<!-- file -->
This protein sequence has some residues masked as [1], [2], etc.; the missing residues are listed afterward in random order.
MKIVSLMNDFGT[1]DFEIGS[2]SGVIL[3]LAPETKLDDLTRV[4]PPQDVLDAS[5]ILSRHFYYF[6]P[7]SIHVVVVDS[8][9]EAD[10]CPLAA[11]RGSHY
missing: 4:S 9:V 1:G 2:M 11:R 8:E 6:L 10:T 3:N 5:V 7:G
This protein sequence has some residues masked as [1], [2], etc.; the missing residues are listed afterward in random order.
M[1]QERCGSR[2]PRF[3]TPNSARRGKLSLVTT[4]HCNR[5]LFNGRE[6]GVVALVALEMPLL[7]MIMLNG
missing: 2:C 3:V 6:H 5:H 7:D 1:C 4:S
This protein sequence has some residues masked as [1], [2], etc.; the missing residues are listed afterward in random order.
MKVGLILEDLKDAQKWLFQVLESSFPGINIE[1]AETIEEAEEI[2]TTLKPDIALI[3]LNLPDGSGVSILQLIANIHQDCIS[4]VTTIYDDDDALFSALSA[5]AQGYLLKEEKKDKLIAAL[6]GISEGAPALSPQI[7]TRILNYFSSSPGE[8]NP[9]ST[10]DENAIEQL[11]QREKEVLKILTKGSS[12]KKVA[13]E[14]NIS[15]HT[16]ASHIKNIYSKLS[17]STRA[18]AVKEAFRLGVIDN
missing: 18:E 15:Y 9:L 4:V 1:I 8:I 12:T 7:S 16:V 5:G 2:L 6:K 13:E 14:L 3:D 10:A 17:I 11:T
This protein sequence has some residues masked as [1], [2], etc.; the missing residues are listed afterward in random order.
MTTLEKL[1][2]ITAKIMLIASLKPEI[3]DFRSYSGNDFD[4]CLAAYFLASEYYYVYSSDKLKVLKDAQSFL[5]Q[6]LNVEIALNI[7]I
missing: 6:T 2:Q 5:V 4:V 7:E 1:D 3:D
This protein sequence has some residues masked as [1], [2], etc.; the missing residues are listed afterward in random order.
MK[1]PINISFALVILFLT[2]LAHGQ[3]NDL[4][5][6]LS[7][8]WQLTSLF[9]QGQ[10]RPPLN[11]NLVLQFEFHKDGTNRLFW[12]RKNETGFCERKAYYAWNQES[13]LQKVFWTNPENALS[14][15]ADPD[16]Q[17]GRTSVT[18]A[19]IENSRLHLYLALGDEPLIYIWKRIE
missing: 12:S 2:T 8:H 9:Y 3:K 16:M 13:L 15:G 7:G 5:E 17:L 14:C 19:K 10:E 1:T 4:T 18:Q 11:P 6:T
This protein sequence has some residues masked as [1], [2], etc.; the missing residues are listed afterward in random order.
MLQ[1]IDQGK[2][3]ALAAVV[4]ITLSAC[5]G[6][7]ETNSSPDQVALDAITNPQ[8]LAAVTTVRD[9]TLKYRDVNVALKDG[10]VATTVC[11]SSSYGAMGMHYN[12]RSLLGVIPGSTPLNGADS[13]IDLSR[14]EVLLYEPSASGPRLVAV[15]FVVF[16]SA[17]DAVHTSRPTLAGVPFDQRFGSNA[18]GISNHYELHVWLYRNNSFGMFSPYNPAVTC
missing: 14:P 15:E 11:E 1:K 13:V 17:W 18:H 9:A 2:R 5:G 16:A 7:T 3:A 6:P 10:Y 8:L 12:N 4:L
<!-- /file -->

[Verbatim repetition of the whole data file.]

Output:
This protein sequence has some residues masked as [1], [2], etc.; the missing residues are listed afterward in random order.
MKIVSLMNDFGT[1]DFEIGS[2]SGVIL[3]LAPETKLDDLTRV[4]PPQDVLDAS[5]ILSRHFYYF[6]P[7]SIHVVVVDS[8][9]EAD[10]CPLAA[11]RGSHY
missing: 4:S 9:V 1:G 2:M 11:R 8:E 6:L 10:T 3:N 5:V 7:G
This protein sequence has some residues masked as [1], [2], etc.; the missing residues are listed afterward in random order.
M[1]QERCGSR[2]PRF[3]TPNSARRGKLSLVTT[4]HCNR[5]LFNGRE[6]GVVALVALEMPLL[7]MIMLNG
missing: 2:C 3:V 6:H 5:H 7:D 1:C 4:S
This protein sequence has some residues masked as [1], [2], etc.; the missing residues are listed afterward in random order.
MKVGLILEDLKDAQKWLFQVLESSFPGINIE[1]AETIEEAEEI[2]TTLKPDIALI[3]LNLPDGSGVSILQLIANIHQDCIS[4]VTTIYDDDDALFSALSA[5]AQGYLLKEEKKDKLIAAL[6]GISEGAPALSPQI[7]TRILNYFSSSPGE[8]NP[9]ST[10]DENAIEQL[11]QREKEVLKILTKGSS[12]KKVA[13]E[14]NIS[15]HT[16]ASHIKNIYSKLS[17]STRA[18]AVKEAFRLGVIDN
missing: 18:E 15:Y 9:L 4:V 1:I 8:I 12:T 7:S 16:V 5:G 2:L 6:K 13:E 14:L 3:D 10:A 17:I 11:T
This protein sequence has some residues masked as [1], [2], etc.; the missing residues are listed afterward in random order.
MTTLEKL[1][2]ITAKIMLIASLKPEI[3]DFRSYSGNDFD[4]CLAAYFLASEYYYVYSSDKLKVLKDAQSFL[5]Q[6]LNVEIALNI[7]I
missing: 6:T 2:Q 5:V 4:V 7:E 1:D 3:D
This protein sequence has some residues masked as [1], [2], etc.; the missing residues are listed afterward in random order.
MK[1]PINISFALVILFLT[2]LAHGQ[3]NDL[4][5][6]LS[7][8]WQLTSLF[9]QGQ[10]RPPLN[11]NLVLQFEFHKDGTNRLFW[12]RKNETGFCERKAYYAWNQES[13]LQKVFWTNPENALS[14][15]ADPD[16]Q[17]GRTSVT[18]A[19]IENSRLHLYLALGDEPLIYIWKRIE
missing: 12:S 2:T 8:H 9:Y 3:K 16:M 13:L 15:G 7:G 5:E 17:L 14:C 19:K 10:E 1:T 4:T 18:Q 11:P 6:T
This protein sequence has some residues masked as [1], [2], etc.; the missing residues are listed afterward in random order.
MLQ[1]IDQGK[2][3]ALAAVV[4]ITLSAC[5]G[6][7]ETNSSPDQVALDAITNPQ[8]LAAVTTVRD[9]TLKYRDVNVALKDG[10]VATTVC[11]SSSYGAMGMHYN[12]RSLLGVIPGSTPLNGADS[13]IDLSR[14]EVLLYEPSASGPRLVAV[15]FVVF[16]SA[17]DAVHTSRPTLAGVPFDQRFGSNA[18]GISNHYELHVWLYRNNSFGMFSPYNPAVTC
missing: 14:P 15:E 11:E 1:K 13:V 17:W 18:H 9:A 2:R 5:G 16:A 7:T 3:A 6:P 10:Y 8:L 12:N 4:L